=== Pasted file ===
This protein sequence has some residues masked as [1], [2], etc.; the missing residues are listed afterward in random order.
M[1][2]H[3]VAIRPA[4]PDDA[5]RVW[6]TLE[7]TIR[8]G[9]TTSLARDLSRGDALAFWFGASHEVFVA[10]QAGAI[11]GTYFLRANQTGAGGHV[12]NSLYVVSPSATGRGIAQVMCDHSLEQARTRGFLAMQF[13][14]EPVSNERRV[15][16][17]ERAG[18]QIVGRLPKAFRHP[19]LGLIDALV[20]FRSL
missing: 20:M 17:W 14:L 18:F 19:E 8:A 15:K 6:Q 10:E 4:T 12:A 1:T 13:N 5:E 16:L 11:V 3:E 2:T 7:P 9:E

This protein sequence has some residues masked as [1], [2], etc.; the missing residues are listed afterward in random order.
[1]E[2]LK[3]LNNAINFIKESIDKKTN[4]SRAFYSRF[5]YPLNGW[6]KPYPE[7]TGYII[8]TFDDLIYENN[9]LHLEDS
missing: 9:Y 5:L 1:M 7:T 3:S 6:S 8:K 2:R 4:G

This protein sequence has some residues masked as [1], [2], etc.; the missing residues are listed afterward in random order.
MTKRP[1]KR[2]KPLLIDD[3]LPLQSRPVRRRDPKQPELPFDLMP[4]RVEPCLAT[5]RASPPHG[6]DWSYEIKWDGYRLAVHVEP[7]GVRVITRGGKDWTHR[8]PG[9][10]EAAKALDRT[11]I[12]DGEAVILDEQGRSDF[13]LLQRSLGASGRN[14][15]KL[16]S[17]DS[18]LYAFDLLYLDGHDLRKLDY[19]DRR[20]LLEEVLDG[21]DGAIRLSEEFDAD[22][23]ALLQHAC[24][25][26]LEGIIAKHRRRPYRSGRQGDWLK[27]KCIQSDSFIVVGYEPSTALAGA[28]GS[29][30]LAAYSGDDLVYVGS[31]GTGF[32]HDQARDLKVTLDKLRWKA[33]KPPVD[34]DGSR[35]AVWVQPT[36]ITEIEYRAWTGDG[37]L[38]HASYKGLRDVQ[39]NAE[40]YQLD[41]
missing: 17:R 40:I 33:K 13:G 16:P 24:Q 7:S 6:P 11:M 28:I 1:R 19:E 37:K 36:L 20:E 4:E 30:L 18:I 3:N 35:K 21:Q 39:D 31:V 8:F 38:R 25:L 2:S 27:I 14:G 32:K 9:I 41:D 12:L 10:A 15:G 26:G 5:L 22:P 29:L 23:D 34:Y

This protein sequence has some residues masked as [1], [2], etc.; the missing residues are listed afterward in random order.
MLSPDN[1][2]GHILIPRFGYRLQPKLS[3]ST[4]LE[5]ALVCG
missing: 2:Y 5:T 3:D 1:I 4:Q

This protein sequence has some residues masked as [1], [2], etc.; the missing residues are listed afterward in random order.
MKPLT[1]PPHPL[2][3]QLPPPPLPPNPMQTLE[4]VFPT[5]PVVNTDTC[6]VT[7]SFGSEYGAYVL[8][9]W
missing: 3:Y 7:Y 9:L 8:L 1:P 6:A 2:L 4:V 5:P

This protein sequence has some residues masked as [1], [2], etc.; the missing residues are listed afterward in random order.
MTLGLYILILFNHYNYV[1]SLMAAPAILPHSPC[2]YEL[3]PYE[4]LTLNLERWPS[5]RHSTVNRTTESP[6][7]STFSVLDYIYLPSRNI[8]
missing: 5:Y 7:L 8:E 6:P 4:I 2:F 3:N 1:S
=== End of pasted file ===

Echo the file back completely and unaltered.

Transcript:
This protein sequence has some residues masked as [1], [2], etc.; the missing residues are listed afterward in random order.
M[1][2]H[3]VAIRPA[4]PDDA[5]RVW[6]TLE[7]TIR[8]G[9]TTSLARDLSRGDALAFWFGASHEVFVA[10]QAGAI[11]GTYFLRANQTGAGGHV[12]NSLYVVSPSATGRGIAQVMCDHSLEQARTRGFLAMQF[13][14]EPVSNERRV[15][16][17]ERAG[18]QIVGRLPKAFRHP[19]LGLIDALV[20]FRSL
missing: 20:M 17:W 14:L 18:F 19:E 8:A 15:K 6:Q 10:E 4:T 12:A 1:T 13:N 5:E 16:L 11:V 3:E 2:T 7:P 9:E

This protein sequence has some residues masked as [1], [2], etc.; the missing residues are listed afterward in random order.
[1]E[2]LK[3]LNNAINFIKESIDKKTN[4]SRAFYSRF[5]YPLNGW[6]KPYPE[7]TGYII[8]TFDDLIYENN[9]LHLEDS
missing: 9:Y 5:L 1:M 7:T 3:S 6:S 8:K 2:R 4:G

This protein sequence has some residues masked as [1], [2], etc.; the missing residues are listed afterward in random order.
MTKRP[1]KR[2]KPLLIDD[3]LPLQSRPVRRRDPKQPELPFDLMP[4]RVEPCLAT[5]RASPPHG[6]DWSYEIKWDGYRLAVHVEP[7]GVRVITRGGKDWTHR[8]PG[9][10]EAAKALDRT[11]I[12]DGEAVILDEQGRSDF[13]LLQRSLGASGRN[14][15]KL[16]S[17]DS[18]LYAFDLLYLDGHDLRKLDY[19]DRR[20]LLEEVLDG[21]DGAIRLSEEFDAD[22][23]ALLQHAC[24][25][26]LEGIIAKHRRRPYRSGRQGDWLK[27]KCIQSDSFIVVGYEPSTALAGA[28]GS[29][30]LAAYSGDDLVYVGS[31]GTGF[32]HDQARDLKVTLDKLRWKA[33]KPPVD[34]DGSR[35]AVWVQPT[36]ITEIEYRAWTGDG[37]L[38]HASYKGLRDVQ[39]NAE[40]YQLD[41]
missing: 17:R 40:I 33:K 13:G 16:P 24:Q 7:S 6:P 11:M 28:I 1:R 19:E 37:K 36:L 20:E 4:E 30:L 18:I 3:N 35:K 21:Q 39:D 31:V 8:F 38:R 25:L 2:S 27:I 14:G 32:K 9:I 41:D 12:L 10:A 15:G 26:G 5:L 22:P 29:L 23:D 34:Y

This protein sequence has some residues masked as [1], [2], etc.; the missing residues are listed afterward in random order.
MLSPDN[1][2]GHILIPRFGYRLQPKLS[3]ST[4]LE[5]ALVCG
missing: 2:Y 5:T 3:D 1:I 4:Q

This protein sequence has some residues masked as [1], [2], etc.; the missing residues are listed afterward in random order.
MKPLT[1]PPHPL[2][3]QLPPPPLPPNPMQTLE[4]VFPT[5]PVVNTDTC[6]VT[7]SFGSEYGAYVL[8][9]W
missing: 3:Y 7:Y 9:L 8:L 1:P 6:A 2:L 4:V 5:P

This protein sequence has some residues masked as [1], [2], etc.; the missing residues are listed afterward in random order.
MTLGLYILILFNHYNYV[1]SLMAAPAILPHSPC[2]YEL[3]PYE[4]LTLNLERWPS[5]RHSTVNRTTESP[6][7]STFSVLDYIYLPSRNI[8]
missing: 5:Y 7:L 8:E 6:P 4:I 2:F 3:N 1:S